The question popped up this week. What type of fishing line do you use? Well my response was like this. It really depends on how you are fishing.
When I am casting with my bait casting rod, I like a line that has some resistance against abrasion. With some stretch because I like to set the hook hard. Colour does not play as much of a role since I figure the bait is moving most of the time. Line strength between 10 – 14lbs test will work for all situations on the Woman River.
Jig fishing is our number one method to catch Walleyes at Woman River Camp. I have been using a medium light rod with an open face reel for my jig fishing lately. So I look for a line with little to no stretch. Fireline is a perfect fit for no stretch. Excellent sensitivity and minimal line twist. I also believe Northern Pike have a better chance of being landed. A little nick in Fireline doesn’t weaken the line to the point it will break so readily. But visibility is an issue for me with Fireline. All I want the fish seeing is the jig and live bait I am presenting. Therefore, a floroucarbon line is a must for me. There are many quality fluorocarbon lines on the market. We sell P-Line at Woman River Camp. It becomes invisible once it enters the water. Although after landing a pile of fish, line twist can become a problem.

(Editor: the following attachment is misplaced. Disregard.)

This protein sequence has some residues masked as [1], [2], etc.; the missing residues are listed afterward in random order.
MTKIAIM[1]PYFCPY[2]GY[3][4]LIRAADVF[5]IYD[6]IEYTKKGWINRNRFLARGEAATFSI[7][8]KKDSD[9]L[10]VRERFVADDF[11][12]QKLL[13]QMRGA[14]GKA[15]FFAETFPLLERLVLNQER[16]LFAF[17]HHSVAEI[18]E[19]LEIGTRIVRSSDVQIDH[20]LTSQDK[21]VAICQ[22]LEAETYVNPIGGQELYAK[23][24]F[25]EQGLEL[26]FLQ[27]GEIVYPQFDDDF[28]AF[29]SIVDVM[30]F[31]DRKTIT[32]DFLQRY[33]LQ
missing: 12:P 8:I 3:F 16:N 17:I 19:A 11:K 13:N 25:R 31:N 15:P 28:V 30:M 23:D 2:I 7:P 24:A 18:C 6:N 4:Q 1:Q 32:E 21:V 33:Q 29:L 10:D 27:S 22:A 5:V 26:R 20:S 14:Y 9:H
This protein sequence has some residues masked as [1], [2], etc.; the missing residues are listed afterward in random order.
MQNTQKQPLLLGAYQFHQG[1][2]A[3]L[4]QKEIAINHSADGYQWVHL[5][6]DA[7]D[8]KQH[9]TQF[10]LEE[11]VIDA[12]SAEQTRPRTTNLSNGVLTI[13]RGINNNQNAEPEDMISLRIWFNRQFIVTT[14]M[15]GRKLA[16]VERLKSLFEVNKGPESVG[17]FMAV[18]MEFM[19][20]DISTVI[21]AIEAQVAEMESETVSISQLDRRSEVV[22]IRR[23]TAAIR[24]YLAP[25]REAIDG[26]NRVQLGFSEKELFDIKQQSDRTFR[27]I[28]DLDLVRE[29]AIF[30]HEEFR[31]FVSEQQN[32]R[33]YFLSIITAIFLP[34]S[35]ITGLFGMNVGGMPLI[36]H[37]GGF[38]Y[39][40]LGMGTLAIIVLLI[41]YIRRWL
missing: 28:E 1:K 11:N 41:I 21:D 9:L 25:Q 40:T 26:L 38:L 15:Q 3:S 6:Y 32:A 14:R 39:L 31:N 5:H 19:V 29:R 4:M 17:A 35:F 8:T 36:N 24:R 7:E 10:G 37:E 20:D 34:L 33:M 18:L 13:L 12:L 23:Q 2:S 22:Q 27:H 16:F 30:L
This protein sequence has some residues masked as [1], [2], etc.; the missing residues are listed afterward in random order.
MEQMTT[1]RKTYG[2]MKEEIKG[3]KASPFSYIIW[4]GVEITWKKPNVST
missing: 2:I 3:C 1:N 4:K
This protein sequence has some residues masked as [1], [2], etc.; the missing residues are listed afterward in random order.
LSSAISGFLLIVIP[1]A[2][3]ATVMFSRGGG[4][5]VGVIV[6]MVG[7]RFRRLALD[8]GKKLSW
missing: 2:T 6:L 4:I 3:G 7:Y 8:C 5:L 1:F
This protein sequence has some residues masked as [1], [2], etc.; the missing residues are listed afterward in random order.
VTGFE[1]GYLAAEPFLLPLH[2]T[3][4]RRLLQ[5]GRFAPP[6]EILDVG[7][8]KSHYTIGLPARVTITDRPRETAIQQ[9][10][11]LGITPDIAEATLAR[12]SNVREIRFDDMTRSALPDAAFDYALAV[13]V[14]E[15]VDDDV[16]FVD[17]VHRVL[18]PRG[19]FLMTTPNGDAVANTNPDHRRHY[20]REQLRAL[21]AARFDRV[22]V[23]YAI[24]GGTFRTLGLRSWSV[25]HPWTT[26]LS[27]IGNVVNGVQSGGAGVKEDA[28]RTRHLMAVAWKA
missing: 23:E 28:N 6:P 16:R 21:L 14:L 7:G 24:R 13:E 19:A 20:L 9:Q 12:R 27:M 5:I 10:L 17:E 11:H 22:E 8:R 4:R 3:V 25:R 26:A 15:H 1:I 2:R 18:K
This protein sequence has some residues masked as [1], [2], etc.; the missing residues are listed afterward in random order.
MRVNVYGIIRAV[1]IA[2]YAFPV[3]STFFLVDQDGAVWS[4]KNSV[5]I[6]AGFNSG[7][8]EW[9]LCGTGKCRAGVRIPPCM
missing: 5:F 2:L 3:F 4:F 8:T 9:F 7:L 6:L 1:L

So the solution to the entire line question – Use Fireline with a fluorocarbon leader. I like to tie 8lb. Fireline to a small barrel swivel and then attach a leader of fluorocarbon to the swivel. I don’t want to scratch my eyelets with the barrel swivel so I keep my leader length to just under the length of my rod. this allows me to retie plenty of times before I need to replace the leader completely. It also leaves me enough line to land a fish without reeling the barrel swivel into my rod.
The little extra time it takes to rig up this way is well worth the extra fish you will catch!
Purchase some 40-50 fluorocarbon leader material and use it tied directly to your crankbaits and you will most likely improve your fish strikes when casting too. The heavy leader material is less likely to be bit off and is invisible as well. Of course, tying two lines together is a challenge and a topic for another blog.
Keep your tip up!